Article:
Walking Along the Edge
I wish I hadn’t completely deleted all the photos of us during the Santa Fe trip. You could see the pain on our faces. Something wasn’t working, a lot actually, and we were shuffling through it as best we knew how. Being the runner that she was, one morning, about 5 inches of snow on the ground from the night before, we headed out for a walk in the 25-degree dawn. I was going along mainly because I was terrified of being alone with myself.
We bundled up and crunched out into the crispy snow and golden hour rays of the rising sun. Our huge puffs of breath practically freezing into crystals. And we’re off up into empty streets of the snowed-in village.
After we wound through the city we found ourselves climbing up the side of the road to the ski area. Crunch crunch crunch on the shoulder of the road. It was silent in the snow. There were no cars. Just the sound of our feet in the dazzling white snow and my own heavy breathing as she pushed on ahead.
“You’ll either make it, or you’ll die.”
She would bolt up ahead until I could hardly see her. Then she would stand and wait. She was smiling when I got there, but it wasn’t a welcoming, happy smile. I was sucking air. And she’d take off again the second I reached her to billy goat up the narrow shoulder of the road. I was glad there were no cars whizzing by.
A thought struck me as I was racing after her, walking along a snowy narrow path with a steep 30-foot drop into a rocky ravine just a slippery step off the path. I was anxious. I started thinking about taking that little misstep on purpose. But, I knew it wouldn’t end it. We’d just have to call for an ambulance. And the look of pain and disdain on my girlfriend’s face.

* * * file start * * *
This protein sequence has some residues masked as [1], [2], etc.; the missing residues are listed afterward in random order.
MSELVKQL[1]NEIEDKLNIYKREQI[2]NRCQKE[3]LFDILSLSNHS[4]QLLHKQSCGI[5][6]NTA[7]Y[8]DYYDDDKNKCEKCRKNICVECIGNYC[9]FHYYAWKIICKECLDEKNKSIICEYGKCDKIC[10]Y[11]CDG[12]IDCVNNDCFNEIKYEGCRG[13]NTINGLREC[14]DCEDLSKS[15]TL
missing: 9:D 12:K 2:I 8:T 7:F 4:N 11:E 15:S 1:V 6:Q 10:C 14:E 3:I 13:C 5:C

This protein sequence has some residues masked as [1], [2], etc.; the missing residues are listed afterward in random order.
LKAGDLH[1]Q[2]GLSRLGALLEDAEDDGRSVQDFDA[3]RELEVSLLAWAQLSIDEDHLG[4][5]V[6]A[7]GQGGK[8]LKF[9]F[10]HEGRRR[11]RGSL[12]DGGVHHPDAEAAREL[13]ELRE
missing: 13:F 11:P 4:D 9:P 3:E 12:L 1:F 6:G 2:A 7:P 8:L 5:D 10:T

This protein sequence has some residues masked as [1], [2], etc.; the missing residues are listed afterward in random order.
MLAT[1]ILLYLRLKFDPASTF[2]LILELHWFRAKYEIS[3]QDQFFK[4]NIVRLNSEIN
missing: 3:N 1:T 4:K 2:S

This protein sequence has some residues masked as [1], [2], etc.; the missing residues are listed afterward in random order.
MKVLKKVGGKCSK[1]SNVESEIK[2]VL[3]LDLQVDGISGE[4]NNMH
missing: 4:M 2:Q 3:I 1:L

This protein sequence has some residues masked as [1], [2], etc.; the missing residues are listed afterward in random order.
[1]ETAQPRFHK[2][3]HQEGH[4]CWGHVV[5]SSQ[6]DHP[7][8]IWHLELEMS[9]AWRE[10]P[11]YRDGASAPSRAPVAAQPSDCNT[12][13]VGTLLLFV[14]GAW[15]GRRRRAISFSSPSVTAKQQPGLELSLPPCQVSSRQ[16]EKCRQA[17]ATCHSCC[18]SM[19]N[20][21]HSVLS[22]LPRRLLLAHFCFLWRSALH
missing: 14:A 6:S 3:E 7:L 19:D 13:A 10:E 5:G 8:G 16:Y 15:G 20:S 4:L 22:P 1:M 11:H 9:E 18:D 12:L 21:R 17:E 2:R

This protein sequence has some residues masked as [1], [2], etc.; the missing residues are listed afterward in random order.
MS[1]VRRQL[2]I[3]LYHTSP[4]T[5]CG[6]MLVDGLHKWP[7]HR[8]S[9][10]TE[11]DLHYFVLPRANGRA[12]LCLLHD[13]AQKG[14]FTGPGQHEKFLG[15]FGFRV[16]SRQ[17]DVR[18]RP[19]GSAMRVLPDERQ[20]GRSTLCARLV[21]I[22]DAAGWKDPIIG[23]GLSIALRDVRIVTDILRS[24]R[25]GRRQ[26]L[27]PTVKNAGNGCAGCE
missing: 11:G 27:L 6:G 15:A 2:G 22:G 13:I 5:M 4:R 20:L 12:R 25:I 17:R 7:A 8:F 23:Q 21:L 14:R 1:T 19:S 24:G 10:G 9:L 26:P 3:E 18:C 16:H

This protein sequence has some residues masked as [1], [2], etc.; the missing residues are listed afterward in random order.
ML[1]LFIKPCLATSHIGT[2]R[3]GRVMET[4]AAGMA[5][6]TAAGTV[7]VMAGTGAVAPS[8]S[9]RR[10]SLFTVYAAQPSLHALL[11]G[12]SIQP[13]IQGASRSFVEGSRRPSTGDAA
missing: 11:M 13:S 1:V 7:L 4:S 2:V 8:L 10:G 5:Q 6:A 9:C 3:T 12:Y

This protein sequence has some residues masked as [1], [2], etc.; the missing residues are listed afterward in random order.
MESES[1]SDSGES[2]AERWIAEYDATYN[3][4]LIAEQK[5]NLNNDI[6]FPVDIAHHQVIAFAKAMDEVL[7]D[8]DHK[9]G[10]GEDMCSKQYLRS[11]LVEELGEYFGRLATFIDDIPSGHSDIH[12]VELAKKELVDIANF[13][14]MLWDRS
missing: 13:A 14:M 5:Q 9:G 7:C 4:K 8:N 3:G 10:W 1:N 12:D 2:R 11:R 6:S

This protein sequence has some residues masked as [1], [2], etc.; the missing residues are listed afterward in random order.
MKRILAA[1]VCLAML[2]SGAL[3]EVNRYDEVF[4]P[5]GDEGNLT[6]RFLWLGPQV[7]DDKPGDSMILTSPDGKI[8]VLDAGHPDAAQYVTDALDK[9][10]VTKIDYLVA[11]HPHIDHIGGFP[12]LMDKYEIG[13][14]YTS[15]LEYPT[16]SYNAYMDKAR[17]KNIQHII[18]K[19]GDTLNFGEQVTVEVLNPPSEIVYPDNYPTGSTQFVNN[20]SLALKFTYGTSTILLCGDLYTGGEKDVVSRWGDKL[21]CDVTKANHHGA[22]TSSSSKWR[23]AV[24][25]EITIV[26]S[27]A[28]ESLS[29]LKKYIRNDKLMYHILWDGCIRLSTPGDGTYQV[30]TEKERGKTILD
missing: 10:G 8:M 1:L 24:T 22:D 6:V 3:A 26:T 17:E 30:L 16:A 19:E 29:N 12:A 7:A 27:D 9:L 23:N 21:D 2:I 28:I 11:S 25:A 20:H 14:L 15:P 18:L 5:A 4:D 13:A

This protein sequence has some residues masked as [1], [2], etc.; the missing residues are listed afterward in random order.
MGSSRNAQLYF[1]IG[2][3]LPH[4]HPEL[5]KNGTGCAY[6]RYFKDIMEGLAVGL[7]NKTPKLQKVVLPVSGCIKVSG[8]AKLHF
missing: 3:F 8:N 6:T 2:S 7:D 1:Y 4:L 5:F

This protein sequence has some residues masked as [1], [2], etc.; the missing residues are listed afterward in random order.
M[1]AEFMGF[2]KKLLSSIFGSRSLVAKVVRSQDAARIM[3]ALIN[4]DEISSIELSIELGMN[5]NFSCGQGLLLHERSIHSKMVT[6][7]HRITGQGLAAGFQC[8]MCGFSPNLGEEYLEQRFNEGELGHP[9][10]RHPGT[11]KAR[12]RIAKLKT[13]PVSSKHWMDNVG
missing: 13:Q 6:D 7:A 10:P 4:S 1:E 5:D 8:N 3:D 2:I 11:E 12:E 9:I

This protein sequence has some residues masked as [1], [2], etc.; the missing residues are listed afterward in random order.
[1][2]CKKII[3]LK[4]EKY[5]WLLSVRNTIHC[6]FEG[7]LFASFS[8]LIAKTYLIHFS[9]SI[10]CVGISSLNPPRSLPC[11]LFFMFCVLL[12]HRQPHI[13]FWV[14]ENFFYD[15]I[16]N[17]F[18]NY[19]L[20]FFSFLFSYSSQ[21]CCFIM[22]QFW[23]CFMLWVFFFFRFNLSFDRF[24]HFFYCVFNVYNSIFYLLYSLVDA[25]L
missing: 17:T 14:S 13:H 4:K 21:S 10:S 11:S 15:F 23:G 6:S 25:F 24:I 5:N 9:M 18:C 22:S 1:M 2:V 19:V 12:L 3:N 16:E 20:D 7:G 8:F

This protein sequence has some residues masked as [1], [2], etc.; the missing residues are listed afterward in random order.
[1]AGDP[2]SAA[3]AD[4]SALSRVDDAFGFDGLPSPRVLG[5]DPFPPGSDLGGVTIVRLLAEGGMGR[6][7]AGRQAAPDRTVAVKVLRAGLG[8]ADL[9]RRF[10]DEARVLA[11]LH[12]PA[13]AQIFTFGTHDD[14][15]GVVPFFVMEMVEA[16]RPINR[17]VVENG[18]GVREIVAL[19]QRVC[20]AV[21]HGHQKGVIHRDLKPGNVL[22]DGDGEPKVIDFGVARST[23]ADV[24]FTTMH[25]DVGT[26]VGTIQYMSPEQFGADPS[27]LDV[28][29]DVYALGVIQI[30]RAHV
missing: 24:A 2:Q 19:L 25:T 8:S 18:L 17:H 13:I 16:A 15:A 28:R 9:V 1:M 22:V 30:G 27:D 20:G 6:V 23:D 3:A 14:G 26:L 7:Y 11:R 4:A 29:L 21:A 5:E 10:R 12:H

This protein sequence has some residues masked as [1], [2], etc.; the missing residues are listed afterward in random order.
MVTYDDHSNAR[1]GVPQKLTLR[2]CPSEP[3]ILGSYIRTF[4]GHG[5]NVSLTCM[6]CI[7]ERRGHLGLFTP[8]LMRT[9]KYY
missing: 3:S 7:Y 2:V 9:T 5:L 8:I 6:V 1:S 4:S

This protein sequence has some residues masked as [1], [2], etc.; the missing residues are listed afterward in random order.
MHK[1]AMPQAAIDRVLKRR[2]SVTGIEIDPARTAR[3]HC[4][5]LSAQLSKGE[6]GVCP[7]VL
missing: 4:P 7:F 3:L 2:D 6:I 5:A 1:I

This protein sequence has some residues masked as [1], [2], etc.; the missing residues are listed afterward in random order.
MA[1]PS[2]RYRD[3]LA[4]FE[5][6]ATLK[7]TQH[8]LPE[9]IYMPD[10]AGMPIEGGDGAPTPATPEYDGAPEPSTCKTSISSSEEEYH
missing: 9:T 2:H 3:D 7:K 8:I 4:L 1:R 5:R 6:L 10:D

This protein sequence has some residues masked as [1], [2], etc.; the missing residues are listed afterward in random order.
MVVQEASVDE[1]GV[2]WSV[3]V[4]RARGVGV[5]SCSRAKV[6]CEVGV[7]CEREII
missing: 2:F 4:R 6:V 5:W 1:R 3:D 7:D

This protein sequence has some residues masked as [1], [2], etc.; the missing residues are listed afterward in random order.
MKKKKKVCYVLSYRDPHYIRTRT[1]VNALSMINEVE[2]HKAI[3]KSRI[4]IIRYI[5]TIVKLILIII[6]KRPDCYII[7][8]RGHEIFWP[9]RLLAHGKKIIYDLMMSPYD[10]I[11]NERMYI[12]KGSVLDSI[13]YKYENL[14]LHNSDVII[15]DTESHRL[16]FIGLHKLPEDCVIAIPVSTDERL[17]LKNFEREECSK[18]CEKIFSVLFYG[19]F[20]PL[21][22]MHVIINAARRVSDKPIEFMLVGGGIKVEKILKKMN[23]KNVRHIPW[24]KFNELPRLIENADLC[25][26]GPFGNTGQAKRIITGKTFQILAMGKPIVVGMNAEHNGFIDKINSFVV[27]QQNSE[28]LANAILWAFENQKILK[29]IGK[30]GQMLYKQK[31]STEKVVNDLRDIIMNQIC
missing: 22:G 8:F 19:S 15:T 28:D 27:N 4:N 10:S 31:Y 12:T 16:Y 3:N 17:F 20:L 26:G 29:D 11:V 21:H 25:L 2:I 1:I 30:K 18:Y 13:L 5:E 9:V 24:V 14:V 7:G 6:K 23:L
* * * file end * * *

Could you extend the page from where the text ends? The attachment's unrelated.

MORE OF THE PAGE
Finally, I caught up with her for the fifth time and she started off to the right into a gated community in the foothills of Santa Fe. We had not brought water and the sun was beginning to cook our exposed skin. I was still smiling, but I was beginning to run out of energy and love.
The GPS on our phones wasn’t working, so we had no map to wind through the housing project back toward our hotel. I decided to slow down and save my breath. She was not tired or conscious of my withering enthusiasm. The scarf over my face hiding my pain and near-panic.
Read more Short-Short Stories from John.